ASN logo
ASN Wikibase Occurrence # 169777
Last updated: 18 June 2020
This information is added by users of ASN. Neither ASN nor the Flight Safety Foundation are responsible for the completeness or correctness of this information. If you feel this information is incomplete or incorrect, you can submit corrected information.

Date:12-SEP-2014
Time:17:50
Type:Silhouette image of generic GLAS model; specific model in this crash may look slightly different
Glasair III
Owner/operator:Private
Registration: N39RD
C/n / msn: 3073
Fatalities:Fatalities: 0 / Occupants: 2
Aircraft damage: Substantial
Category:Accident
Location:Austin Executive Airport (KEDC), Austin, Texas -   United States of America
Phase: Landing
Nature:Private
Departure airport:Oxford, MS (UOX)
Destination airport:Austin, TX (EDC)
Investigating agency: NTSB
Narrative:
The pilot reported that he landed the airplane with about 5 knots of extra airspeed in case he encountered a surface crosswind. The airplane touched down about 6 ft right of the runway centerline. Shortly after touchdown, the nosewheel began to shimmy violently. The pilot applied maximum braking to both pedals simultaneously to reduce the speed as he applied back stick pressure, but the nosewheel continued to shimmy. The nosewheel fork then failed, and the nose landing gear dug into the runway, which caused the airplane to veer off the right side of the runway. The nose landing gear collapsed in the soft ground, and the airplane subsequently nosed over. The postaccident examination of the nose landing gear, shimmy damper, and nosewheel revealed no evidence of mechanical malfunctions or failures that would have precluded normal operation.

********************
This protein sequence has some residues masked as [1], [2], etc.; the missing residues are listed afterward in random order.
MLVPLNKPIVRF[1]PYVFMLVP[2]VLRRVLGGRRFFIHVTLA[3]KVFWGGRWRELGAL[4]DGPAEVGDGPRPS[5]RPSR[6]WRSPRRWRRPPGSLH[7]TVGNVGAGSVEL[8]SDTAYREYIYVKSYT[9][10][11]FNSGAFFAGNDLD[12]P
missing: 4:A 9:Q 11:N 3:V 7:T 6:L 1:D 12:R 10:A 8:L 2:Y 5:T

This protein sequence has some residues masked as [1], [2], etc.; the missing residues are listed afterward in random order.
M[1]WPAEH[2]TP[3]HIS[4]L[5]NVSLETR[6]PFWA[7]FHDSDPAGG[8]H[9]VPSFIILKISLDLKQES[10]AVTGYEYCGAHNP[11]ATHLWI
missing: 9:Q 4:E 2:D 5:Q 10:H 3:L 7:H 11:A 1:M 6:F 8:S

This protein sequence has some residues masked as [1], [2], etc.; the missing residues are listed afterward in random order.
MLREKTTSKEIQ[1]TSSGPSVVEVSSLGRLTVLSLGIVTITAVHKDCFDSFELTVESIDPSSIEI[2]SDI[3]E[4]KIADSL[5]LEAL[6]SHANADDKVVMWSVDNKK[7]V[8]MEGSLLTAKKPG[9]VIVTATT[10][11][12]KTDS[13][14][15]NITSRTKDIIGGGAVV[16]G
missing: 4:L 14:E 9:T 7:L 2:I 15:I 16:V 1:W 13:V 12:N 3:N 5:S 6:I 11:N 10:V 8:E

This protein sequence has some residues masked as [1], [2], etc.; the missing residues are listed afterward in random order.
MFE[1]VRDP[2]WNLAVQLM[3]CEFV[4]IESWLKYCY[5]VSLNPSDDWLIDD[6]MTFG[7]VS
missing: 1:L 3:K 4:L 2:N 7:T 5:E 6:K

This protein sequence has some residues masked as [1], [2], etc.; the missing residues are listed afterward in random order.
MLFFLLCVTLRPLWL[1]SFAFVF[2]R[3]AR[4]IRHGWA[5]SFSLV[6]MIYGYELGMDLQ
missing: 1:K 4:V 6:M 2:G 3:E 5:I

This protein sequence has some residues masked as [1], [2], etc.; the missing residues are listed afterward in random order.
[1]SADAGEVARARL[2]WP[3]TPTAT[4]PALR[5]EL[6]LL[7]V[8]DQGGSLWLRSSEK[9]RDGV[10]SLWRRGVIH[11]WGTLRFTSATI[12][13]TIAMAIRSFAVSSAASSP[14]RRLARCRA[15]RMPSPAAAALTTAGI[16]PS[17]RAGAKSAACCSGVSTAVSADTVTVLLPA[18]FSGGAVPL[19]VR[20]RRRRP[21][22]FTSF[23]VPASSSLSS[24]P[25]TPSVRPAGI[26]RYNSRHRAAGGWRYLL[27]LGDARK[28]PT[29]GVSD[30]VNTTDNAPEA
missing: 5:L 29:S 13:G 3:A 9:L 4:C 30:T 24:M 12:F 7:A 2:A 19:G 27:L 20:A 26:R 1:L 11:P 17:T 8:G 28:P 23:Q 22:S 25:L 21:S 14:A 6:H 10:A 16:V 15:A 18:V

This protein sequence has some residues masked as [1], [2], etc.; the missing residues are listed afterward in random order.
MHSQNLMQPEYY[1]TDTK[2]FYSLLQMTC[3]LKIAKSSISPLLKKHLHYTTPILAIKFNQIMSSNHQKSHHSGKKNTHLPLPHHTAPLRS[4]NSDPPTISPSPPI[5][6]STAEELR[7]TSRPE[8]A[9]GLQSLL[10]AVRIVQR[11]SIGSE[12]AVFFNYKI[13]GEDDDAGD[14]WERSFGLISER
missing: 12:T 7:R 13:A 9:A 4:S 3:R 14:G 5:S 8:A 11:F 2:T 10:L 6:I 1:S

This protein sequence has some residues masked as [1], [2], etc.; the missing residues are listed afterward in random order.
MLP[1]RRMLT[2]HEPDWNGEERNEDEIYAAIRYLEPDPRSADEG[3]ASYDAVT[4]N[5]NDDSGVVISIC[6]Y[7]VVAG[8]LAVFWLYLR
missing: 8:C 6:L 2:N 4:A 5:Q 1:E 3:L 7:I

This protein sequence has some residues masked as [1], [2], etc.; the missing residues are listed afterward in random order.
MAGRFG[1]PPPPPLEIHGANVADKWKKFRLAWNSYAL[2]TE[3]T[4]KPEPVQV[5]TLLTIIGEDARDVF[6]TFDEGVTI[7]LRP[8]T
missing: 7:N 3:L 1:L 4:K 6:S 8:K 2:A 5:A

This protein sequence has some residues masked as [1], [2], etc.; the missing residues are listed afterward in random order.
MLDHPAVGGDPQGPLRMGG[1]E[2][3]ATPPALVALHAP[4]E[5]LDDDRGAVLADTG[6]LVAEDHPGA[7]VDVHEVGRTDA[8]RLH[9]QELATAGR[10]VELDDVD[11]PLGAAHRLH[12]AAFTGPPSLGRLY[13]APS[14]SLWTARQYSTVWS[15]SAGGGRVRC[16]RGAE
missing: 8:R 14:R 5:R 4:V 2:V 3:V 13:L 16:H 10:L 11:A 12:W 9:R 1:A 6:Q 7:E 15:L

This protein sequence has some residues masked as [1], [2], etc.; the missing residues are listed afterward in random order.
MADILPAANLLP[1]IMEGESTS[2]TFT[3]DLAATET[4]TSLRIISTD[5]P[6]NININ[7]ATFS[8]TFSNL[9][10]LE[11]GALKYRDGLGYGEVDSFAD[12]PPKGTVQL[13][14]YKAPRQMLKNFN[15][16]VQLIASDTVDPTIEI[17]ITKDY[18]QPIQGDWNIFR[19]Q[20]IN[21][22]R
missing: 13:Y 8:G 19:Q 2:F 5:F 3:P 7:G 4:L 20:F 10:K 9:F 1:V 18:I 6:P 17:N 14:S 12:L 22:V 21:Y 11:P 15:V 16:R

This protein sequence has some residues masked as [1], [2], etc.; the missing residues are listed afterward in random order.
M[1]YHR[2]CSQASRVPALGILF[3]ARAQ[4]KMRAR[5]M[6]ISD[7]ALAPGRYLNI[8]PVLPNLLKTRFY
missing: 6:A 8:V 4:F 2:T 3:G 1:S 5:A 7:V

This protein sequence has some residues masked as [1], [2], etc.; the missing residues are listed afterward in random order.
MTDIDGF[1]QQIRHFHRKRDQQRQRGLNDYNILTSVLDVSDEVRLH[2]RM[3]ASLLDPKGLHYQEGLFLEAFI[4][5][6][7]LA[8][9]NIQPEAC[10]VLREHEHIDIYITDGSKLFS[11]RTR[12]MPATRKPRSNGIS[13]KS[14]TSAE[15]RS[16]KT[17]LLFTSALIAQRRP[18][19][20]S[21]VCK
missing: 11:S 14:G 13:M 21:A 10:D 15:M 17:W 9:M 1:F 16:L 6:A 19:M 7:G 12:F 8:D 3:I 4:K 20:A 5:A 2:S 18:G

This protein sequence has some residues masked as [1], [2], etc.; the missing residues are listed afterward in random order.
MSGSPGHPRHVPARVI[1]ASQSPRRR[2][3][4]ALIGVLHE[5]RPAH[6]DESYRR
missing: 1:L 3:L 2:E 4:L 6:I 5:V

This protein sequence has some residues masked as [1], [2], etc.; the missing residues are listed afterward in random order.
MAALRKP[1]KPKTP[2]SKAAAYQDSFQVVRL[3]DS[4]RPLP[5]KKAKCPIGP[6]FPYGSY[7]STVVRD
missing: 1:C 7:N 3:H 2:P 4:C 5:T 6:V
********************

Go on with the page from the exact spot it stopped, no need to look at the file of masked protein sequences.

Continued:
The examination of the runway revealed a skid mark produced by the nosewheel tire, which indicated that the tire skidded back and forth while the airplane's direction continued straight down the runway. According to Federal Aviation Administration guidance, wheelbarrowing occurs when a pilot permits the airplane weight to become concentrated about the nosewheel during takeoff or landing, which can cause of a loss of directional control. One of the most common causes of wheelbarrowing during the landing roll is the simultaneous touchdown of the main wheels and nosewheel with excessive speed. The guidance states that “heavy braking should be avoided until the wings are devoid of lift and the airplane’s full weight is resting on the landing gear,” which is contrary to the pilot’s actions. The circumstances of the accident were consistent with the airplane wheelbarrowing during the landing.


Probable Cause: The pilot’s use of an improper attitude and airspeed during landing followed by excessive braking, which resulted in the airplane wheelbarrowing on the runway and a subsequent loss of directional control.


Sources:

NTSB: https://www.ntsb.gov/_layouts/ntsb.aviation/brief.aspx?ev_id=20140915X82207&key=1
https://flightaware.com/live/flight/N39RD/history/20140912/2000Z/KUOX/KEDC


Images:

Photo of N39RD courtesy AirHistory.net


Oshkosh - Wittman Regional (KOSH / OSH)
26 July 2012; (c) Alex Christie

Revision history:

Date/timeContributorUpdates
13-Sep-2014 07:25 bovine Added
13-Sep-2014 15:42 Geno Updated [Aircraft type, Cn, Operator, Location, Source]
13-Sep-2014 18:11 Anon. Updated [Narrative]
14-Sep-2014 10:37 snj Updated [Source]
21-Dec-2016 19:28 ASN Update Bot Updated [Time, Damage, Category, Investigating agency]
30-Nov-2017 19:10 ASN Update Bot Updated [Operator, Other fatalities, Departure airport, Destination airport, Source, Narrative]

Corrections or additions? ... Edit this accident description